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Harry Cassin
Publisher and Editor

Andy Spalding
Senior Editor

Jessica Tillipman
Senior Editor

Bill Steinman
Senior Editor

Richard L. Cassin
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Elizabeth K. Spahn
Editor Emeritus

Cody Worthington
Contributing Editor

Julie DiMauro
Contributing Editor

Thomas Fox
Contributing Editor

Marc Alain Bohn
Contributing Editor

Bill Waite
Contributing Editor

Shruti J. Shah
Contributing Editor

Russell A. Stamets
Contributing Editor

Richard Bistrong
Contributing Editor

Eric Carlson
Contributing Editor

It’s A Start

We’ve never come across any good news to report about Japan’s overseas anticorruption enforcement. Until now, that is. Last Thursday, according to an AFP report, a court in Tokyo convicted three former executives and their consulting company for bribery in Vietnam.

The three men — Haruo Sakashita, 62, Kunio Takasu, 66, and Tsuneo Sakano, 59, all former executives of Tokyo-based Pacific Consultants International, or PCI — admitted bribing a senior Vietnamese government official to secure contracts for road projects backed by Japanese aid money. The Japanese press said the former PCI executives admitted paying $820,000 in bribes to Huynh Ngoc Sy, who was then the Ho Chi Minh City senior transport official named in the Tokyo trial. Prosecutors said PCI had promised Sy a total of $2.6 million for awarding consulting contracts to the firm in connection with road projects in Vietnam financed by Japan’s Official Development Assistance program. The scandal caused by the case resulted in Japan’s suspending all aid loans to Vietnam.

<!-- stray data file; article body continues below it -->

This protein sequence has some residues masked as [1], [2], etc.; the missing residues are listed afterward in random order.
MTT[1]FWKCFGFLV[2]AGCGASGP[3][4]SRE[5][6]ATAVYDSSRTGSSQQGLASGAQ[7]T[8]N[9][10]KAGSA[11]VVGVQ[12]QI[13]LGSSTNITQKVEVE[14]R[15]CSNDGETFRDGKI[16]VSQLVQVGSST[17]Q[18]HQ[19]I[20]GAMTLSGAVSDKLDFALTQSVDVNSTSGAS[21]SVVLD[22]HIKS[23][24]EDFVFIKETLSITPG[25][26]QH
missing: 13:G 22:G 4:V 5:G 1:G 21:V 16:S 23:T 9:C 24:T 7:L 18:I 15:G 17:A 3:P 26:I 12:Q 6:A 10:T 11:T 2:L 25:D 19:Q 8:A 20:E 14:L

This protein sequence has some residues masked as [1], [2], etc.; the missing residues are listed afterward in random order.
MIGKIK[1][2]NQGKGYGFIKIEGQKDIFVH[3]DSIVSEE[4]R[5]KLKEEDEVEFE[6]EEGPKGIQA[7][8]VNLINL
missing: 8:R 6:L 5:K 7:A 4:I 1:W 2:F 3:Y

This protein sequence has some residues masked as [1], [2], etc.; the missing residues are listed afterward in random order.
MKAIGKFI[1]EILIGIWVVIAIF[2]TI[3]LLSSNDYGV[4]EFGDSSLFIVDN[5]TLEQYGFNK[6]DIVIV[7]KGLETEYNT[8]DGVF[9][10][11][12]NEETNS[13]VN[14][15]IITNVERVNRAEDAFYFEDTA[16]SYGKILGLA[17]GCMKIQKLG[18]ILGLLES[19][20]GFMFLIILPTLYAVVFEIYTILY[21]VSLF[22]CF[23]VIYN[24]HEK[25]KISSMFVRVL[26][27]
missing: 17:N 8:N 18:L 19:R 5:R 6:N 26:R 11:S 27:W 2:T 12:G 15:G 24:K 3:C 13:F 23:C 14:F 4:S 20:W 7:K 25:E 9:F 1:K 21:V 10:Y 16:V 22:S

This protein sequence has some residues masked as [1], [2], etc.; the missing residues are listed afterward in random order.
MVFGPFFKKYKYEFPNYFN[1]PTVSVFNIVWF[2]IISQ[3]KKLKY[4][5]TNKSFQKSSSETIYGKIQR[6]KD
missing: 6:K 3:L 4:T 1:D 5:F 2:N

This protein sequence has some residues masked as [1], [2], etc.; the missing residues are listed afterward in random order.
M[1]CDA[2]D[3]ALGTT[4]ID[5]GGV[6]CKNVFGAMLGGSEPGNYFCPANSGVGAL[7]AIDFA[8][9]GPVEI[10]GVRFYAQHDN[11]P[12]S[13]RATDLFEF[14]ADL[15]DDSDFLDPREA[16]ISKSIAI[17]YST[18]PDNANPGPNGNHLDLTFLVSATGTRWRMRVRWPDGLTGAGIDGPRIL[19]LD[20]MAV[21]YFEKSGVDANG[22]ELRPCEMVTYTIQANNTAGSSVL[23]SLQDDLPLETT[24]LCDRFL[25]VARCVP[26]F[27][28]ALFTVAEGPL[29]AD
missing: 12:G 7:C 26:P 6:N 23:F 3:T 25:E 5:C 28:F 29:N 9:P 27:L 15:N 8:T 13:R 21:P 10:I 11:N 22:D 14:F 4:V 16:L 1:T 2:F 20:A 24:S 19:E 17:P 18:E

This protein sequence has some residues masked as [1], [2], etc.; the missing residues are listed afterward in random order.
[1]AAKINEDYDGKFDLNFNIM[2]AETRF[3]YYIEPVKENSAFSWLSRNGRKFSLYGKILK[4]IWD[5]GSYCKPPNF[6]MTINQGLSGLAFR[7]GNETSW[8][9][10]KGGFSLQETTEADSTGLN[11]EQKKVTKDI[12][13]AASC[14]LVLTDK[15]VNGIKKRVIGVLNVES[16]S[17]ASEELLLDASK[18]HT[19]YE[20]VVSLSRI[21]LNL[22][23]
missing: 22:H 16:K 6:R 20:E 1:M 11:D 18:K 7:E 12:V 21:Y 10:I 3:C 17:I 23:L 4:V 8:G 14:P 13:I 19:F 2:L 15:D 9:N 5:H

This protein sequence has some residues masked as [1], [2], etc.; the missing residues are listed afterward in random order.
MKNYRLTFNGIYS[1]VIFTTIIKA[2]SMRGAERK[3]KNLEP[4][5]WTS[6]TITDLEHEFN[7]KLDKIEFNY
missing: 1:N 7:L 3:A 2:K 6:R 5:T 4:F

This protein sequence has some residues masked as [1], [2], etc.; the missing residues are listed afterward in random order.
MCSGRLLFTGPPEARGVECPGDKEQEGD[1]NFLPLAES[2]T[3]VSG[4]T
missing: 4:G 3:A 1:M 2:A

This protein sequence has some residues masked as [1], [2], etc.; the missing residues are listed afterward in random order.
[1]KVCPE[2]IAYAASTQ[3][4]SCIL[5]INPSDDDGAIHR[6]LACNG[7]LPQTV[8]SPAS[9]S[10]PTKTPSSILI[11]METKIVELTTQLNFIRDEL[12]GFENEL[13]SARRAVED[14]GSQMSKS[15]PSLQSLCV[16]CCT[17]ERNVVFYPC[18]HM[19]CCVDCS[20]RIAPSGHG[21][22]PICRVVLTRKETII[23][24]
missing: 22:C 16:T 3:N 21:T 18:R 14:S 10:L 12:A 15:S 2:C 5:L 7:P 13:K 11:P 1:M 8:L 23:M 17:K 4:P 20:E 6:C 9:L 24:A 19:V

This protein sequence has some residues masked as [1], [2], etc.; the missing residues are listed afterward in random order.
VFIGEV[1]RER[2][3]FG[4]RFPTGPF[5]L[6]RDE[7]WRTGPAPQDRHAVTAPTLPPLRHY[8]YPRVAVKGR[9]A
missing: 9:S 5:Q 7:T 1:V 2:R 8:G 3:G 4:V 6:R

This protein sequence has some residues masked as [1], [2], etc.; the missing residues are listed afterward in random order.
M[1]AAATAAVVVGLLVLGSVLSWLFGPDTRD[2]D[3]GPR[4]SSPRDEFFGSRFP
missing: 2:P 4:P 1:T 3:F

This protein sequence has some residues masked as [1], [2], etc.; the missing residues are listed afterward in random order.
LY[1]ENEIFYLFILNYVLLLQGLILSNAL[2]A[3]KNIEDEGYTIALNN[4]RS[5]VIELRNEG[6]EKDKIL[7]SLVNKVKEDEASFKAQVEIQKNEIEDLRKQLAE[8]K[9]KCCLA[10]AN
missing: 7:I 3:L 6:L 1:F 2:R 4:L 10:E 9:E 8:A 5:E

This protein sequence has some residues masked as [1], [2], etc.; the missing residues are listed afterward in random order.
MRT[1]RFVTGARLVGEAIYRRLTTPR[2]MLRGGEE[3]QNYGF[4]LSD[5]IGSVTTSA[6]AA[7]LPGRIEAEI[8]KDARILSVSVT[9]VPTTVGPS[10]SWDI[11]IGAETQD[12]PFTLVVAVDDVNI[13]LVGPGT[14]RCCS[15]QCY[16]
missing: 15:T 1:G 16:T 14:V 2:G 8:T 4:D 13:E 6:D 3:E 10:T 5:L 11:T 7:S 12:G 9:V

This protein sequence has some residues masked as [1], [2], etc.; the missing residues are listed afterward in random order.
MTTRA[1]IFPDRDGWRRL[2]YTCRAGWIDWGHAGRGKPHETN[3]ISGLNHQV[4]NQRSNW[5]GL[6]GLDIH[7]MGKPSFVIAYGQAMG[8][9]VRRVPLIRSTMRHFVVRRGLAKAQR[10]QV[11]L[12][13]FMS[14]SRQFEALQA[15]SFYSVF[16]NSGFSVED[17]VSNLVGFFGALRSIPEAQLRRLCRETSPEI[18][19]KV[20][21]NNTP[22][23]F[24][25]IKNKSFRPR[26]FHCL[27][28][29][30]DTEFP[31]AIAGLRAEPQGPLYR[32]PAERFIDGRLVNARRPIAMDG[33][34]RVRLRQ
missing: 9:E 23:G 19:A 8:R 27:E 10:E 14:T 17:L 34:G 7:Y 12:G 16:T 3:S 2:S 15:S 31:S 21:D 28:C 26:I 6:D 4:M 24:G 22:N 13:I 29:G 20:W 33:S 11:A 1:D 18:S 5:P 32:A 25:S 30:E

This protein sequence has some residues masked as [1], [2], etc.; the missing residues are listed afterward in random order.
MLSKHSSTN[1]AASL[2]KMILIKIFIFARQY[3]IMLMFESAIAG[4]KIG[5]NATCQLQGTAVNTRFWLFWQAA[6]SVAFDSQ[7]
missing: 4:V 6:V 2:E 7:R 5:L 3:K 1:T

“The crime was devious, organized and calculated. PCI systematically supplied cash to foreign government employees with the agreement of the top cadre,” said the Tokyo District Court judge. “This has inevitably led to a loss of confidence in our country’s Official Development Assistance activities, and the result is serious,” he said.

Despite his tough talk, the judge suspended the ¥70 million ($780,000) fine he imposed on the defendants and didn’t sentence the men to any prison time. AFP said in its report, “Japanese courts often spare prison time, particularly for white-collar crime, if the accused admit the allegations.”

Japan is among the 37 countries that have joined the OECD Convention on Combating the Bribery of Foreign Public Officials in International Business Transactions. But along with the United Kingdom, Japan comes in for regular criticism from the OECD for failing to prosecute overseas bribery. In this case, we suspect the Japanese government was forced to act because tax-payer funded foreign aid was involved.

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